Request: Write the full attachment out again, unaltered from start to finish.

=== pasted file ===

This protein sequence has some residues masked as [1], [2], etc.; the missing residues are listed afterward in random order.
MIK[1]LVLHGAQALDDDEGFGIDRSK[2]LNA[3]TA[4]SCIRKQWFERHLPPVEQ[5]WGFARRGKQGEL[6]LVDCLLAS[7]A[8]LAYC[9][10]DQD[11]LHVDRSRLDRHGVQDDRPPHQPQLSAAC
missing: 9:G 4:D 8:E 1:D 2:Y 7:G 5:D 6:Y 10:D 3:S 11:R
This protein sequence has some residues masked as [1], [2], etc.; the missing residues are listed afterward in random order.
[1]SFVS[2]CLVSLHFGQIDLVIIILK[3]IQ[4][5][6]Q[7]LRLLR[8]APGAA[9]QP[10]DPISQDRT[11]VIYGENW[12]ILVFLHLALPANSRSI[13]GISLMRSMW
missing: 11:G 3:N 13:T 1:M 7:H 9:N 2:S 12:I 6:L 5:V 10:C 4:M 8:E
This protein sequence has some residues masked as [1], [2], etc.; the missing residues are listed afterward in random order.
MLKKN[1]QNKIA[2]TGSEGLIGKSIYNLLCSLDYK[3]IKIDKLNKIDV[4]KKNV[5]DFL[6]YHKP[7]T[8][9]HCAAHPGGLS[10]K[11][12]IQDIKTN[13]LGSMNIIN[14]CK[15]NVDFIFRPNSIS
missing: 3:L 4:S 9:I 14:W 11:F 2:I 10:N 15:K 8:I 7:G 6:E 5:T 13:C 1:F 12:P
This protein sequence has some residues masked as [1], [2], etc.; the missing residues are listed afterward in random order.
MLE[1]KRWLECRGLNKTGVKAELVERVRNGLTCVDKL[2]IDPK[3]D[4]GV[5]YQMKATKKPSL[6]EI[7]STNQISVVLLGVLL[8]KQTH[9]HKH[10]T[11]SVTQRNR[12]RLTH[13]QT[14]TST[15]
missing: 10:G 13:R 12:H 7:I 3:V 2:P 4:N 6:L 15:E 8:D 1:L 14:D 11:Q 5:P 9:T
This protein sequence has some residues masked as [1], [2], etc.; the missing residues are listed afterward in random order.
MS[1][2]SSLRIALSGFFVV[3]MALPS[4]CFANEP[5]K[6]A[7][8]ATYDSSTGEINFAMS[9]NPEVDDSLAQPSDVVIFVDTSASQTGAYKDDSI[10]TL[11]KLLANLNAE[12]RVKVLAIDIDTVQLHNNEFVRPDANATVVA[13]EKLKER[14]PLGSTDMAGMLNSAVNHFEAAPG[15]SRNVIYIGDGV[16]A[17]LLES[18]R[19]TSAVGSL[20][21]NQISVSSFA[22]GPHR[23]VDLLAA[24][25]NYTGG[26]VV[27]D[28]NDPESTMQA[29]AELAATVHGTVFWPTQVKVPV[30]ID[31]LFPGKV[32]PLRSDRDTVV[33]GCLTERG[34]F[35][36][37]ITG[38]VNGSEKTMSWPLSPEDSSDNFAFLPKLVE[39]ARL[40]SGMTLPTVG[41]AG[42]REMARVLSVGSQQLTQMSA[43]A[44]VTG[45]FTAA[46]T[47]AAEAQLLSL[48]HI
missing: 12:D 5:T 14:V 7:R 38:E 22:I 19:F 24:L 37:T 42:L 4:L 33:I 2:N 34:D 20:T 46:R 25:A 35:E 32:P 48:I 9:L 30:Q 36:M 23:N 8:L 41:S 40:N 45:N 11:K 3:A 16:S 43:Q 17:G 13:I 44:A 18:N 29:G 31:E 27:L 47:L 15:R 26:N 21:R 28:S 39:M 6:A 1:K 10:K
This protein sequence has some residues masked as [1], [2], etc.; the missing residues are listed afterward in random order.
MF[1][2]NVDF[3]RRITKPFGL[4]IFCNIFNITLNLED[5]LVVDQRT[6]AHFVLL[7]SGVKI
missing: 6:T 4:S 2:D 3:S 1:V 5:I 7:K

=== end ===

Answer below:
This protein sequence has some residues masked as [1], [2], etc.; the missing residues are listed afterward in random order.
MIK[1]LVLHGAQALDDDEGFGIDRSK[2]LNA[3]TA[4]SCIRKQWFERHLPPVEQ[5]WGFARRGKQGEL[6]LVDCLLAS[7]A[8]LAYC[9][10]DQD[11]LHVDRSRLDRHGVQDDRPPHQPQLSAAC
missing: 9:G 4:D 8:E 1:D 2:Y 7:G 5:D 6:Y 10:D 3:S 11:R
This protein sequence has some residues masked as [1], [2], etc.; the missing residues are listed afterward in random order.
[1]SFVS[2]CLVSLHFGQIDLVIIILK[3]IQ[4][5][6]Q[7]LRLLR[8]APGAA[9]QP[10]DPISQDRT[11]VIYGENW[12]ILVFLHLALPANSRSI[13]GISLMRSMW
missing: 11:G 3:N 13:T 1:M 7:H 9:N 2:S 12:I 6:L 5:V 10:C 4:M 8:E
This protein sequence has some residues masked as [1], [2], etc.; the missing residues are listed afterward in random order.
MLKKN[1]QNKIA[2]TGSEGLIGKSIYNLLCSLDYK[3]IKIDKLNKIDV[4]KKNV[5]DFL[6]YHKP[7]T[8][9]HCAAHPGGLS[10]K[11][12]IQDIKTN[13]LGSMNIIN[14]CK[15]NVDFIFRPNSIS
missing: 3:L 4:S 9:I 14:W 11:F 2:I 10:N 15:K 8:I 7:G 6:E 5:T 13:C 1:F 12:P
This protein sequence has some residues masked as [1], [2], etc.; the missing residues are listed afterward in random order.
MLE[1]KRWLECRGLNKTGVKAELVERVRNGLTCVDKL[2]IDPK[3]D[4]GV[5]YQMKATKKPSL[6]EI[7]STNQISVVLLGVLL[8]KQTH[9]HKH[10]T[11]SVTQRNR[12]RLTH[13]QT[14]TST[15]
missing: 10:G 13:R 12:H 7:I 3:V 2:P 4:N 6:L 15:E 8:D 1:L 14:D 11:Q 5:P 9:T
This protein sequence has some residues masked as [1], [2], etc.; the missing residues are listed afterward in random order.
MS[1][2]SSLRIALSGFFVV[3]MALPS[4]CFANEP[5]K[6]A[7][8]ATYDSSTGEINFAMS[9]NPEVDDSLAQPSDVVIFVDTSASQTGAYKDDSI[10]TL[11]KLLANLNAE[12]RVKVLAIDIDTVQLHNNEFVRPDANATVVA[13]EKLKER[14]PLGSTDMAGMLNSAVNHFEAAPG[15]SRNVIYIGDGV[16]A[17]LLES[18]R[19]TSAVGSL[20][21]NQISVSSFA[22]GPHR[23]VDLLAA[24][25]NYTGG[26]VV[27]D[28]NDPESTMQA[29]AELAATVHGTVFWPTQVKVPV[30]ID[31]LFPGKV[32]PLRSDRDTVV[33]GCLTERG[34]F[35][36][37]ITG[38]VNGSEKTMSWPLSPEDSSDNFAFLPKLVE[39]ARL[40]SGMTLPTVG[41]AG[42]REMARVLSVGSQQLTQMSA[43]A[44]VTG[45]FTAA[46]T[47]AAEAQLLSL[48]HI
missing: 12:D 5:T 14:V 7:R 38:E 22:I 19:F 24:L 37:T 42:L 4:L 33:I 2:N 34:D 20:T 46:R 25:A 35:E 32:P 48:I 9:L 30:Q 36:M 23:N 8:L 41:S 40:N 45:N 11:K 3:A 16:S 43:Q 17:G 13:I 44:A 18:N 29:G 31:E 27:L 47:L 15:R 26:N 21:R 28:S 39:M 6:A 1:K 10:K
This protein sequence has some residues masked as [1], [2], etc.; the missing residues are listed afterward in random order.
MF[1][2]NVDF[3]RRITKPFGL[4]IFCNIFNITLNLED[5]LVVDQRT[6]AHFVLL[7]SGVKI
missing: 6:T 4:S 2:D 3:S 1:V 5:I 7:K